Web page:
The Dying World
: After London
"And now tell us of yourself," said 25X-987, "and about your world."
Professor Jameson, noted in college as a lecturer of no mean ability and
perfectly capable of relating intelligently to them the story of the
earth's history, evolution and march of events following the birth of
civilization up until the time when he died, began his story. The mental
speech hampered him for a time, but he soon became accustomed to it
as to use it easily, and he found it preferable to vocal speech after a
while. The Zoromes listened interestedly to the long account until
Professor Jameson had finished.
"My nephew," concluded the professor, "evidently obeyed my instructions
and placed my body in the rocket I had built, shooting it out into space
where I became the satellite of the earth for these many millions of
"Do you really want to know how long you were dead before we found you?"
asked 25X-987. "It would be interesting to find out."
"Yes, I should like very much to know," replied the professor.
"Our greatest mathematician, 459C-79, will tell it to you." The
mathematician stepped forward. Upon one side of his cube were many
buttons arranged in long columns and squares.
"What is your unit of measuring?" he asked.
"How many times more is a mile than is the length of your rocket
"My rocket is fifteen feet long. A mile is five thousand two hundred and
The mathematician depressed a few buttons.
"How far, or how many miles from the sun was your planet at that time?"
"Ninety-three million miles," was the reply.
"And your world's satellite--which you call moon from your
"Two hundred and forty thousand miles."
"And your rocket?"
"I figured it to go about sixty-five thousand miles from the earth."
"It was only twenty thousand miles from the earth when we picked it up,"
said the mathematician, depressing a few more buttons. "The moon and
sun are also much nearer your planet now."
* * * * *
Professor Jameson gave way to a mental ejaculation of amazement.
"Do you know how long you have cruised around the planet in your own
satellite?" said the mathematician. "Since you began that journey, the
planet which you call the earth has revolved around the sun over forty
"Forty--million--years!" exclaimed Professor Jameson haltingly.
"Humanity must then have all perished from the earth long ago! I'm the
last man on earth!"
"It is a dead world now," interjected 25X-987.
"Of course," elucidated the mathematician, "those last few million years
are much shorter than the ones in which you lived. The earth's orbit is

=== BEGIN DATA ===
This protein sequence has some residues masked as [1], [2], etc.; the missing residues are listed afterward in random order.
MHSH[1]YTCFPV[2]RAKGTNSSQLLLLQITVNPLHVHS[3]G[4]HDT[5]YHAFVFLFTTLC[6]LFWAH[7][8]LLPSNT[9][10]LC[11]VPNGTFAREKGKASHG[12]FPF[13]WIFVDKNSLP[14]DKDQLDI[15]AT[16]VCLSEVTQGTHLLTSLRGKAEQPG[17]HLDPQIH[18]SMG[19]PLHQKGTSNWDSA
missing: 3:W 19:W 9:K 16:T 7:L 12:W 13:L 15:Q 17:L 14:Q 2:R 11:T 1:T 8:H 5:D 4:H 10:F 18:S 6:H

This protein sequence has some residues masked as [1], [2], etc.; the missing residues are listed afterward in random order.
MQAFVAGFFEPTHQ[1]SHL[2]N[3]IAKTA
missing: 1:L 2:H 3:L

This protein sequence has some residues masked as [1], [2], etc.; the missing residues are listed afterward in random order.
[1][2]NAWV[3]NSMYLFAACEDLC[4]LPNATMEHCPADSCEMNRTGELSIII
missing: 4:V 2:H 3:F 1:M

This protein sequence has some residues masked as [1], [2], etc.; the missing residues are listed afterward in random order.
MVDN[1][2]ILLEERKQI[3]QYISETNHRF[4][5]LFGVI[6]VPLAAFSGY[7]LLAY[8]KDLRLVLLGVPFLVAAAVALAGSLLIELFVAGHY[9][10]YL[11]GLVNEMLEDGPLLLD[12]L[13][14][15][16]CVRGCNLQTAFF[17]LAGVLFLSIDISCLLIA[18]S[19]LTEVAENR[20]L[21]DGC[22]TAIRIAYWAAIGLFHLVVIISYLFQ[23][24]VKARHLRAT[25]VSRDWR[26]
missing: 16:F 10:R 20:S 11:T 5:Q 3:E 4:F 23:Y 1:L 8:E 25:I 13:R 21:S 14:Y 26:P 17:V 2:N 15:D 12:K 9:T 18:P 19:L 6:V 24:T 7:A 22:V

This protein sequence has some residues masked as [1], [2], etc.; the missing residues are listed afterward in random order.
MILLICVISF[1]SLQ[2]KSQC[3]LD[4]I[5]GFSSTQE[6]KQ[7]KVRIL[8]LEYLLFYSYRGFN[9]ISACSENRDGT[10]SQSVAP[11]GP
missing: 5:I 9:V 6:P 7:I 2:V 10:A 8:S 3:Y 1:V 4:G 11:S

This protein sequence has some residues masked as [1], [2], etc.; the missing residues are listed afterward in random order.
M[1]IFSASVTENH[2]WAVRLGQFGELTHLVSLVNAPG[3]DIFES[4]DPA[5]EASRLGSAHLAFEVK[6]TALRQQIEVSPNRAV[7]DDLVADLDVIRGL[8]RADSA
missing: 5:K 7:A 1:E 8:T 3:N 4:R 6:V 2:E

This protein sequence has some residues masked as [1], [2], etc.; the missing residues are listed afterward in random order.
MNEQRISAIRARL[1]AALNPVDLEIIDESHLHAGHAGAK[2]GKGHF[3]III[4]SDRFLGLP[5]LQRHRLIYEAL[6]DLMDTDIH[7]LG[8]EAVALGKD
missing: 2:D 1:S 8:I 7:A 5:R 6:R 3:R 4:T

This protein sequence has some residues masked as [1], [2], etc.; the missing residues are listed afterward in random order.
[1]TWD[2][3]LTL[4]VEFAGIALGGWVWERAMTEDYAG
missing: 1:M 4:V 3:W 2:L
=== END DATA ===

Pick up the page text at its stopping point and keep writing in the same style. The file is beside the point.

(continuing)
of less diameter and its speed of revolution is greatly increased, due
to its proximity to the cooling sun. I should say that your year was
some four times as long as the time in which it now takes your old
planet to circumnavigate the sun.
"How many days were there in your year?"
"Three hundred and sixty-five."
"The planet has now ceased rotating entirely."
"Seems queer that your rocket satellite should avoid the meteors so
long," observed 459C-79, the mathematician.
"Automatic radium repulsion rays," explained the professor.
"The very rays which kept us from approaching your rocket," stated
25X-987, "until we neutralized them."
"You died and were shot out into space long before any life occurred on
Zor," soliloquized one of the machine men. "Our people had not yet even
been born when yours had probably disappeared entirely from the face of
"Hearken to 72N-4783," said 25X-987, "he is our philosopher, and he just
loves to dwell on the past life of Zor when we were flesh and blood
creatures with the threat of death hanging always over our heads. At
that time, like the life you knew, we were born, we lived and died, all
within a very short time, comparatively."
"Of course, time has come to mean nothing to us, especially when we are
out in space," observed 72N-4783. "We never keep track of it on our
expeditions, though back in Zor such accounts are accurately kept. By
the way, do you know how long we stood here while you recounted to us
the history of your planet? Our machine bodies never get tired, you
* * * * *
"Well," ruminated Professor Jameson, giving a generous allowance of
time. "I should say about a half a day, although it seemed scarcely as
long as that."
"We listened to you for four days," replied 72N-4783.
Professor Jameson was really aghast.
"Really, I hadn't meant to be such a bore," he apologized.
"That is nothing," replied the other. "Your story was interesting, and
if it had been twice as long, it would not have mattered, nor would it
have seemed any longer. Time is merely relative, and in space actual
time does not exist at all, any more than your forty million years'
cessation of life seemed more than a few moments to you. We saw that it
was so when your first thought impressions reached us following your
"Let us continue on to your planet earth," then said 25X-987. "Perhaps
we shall find more startling disclosures there."
As the space ship of the Zoromes approached the sphere from which
Professor Jameson had been hurled in his rocket forty million years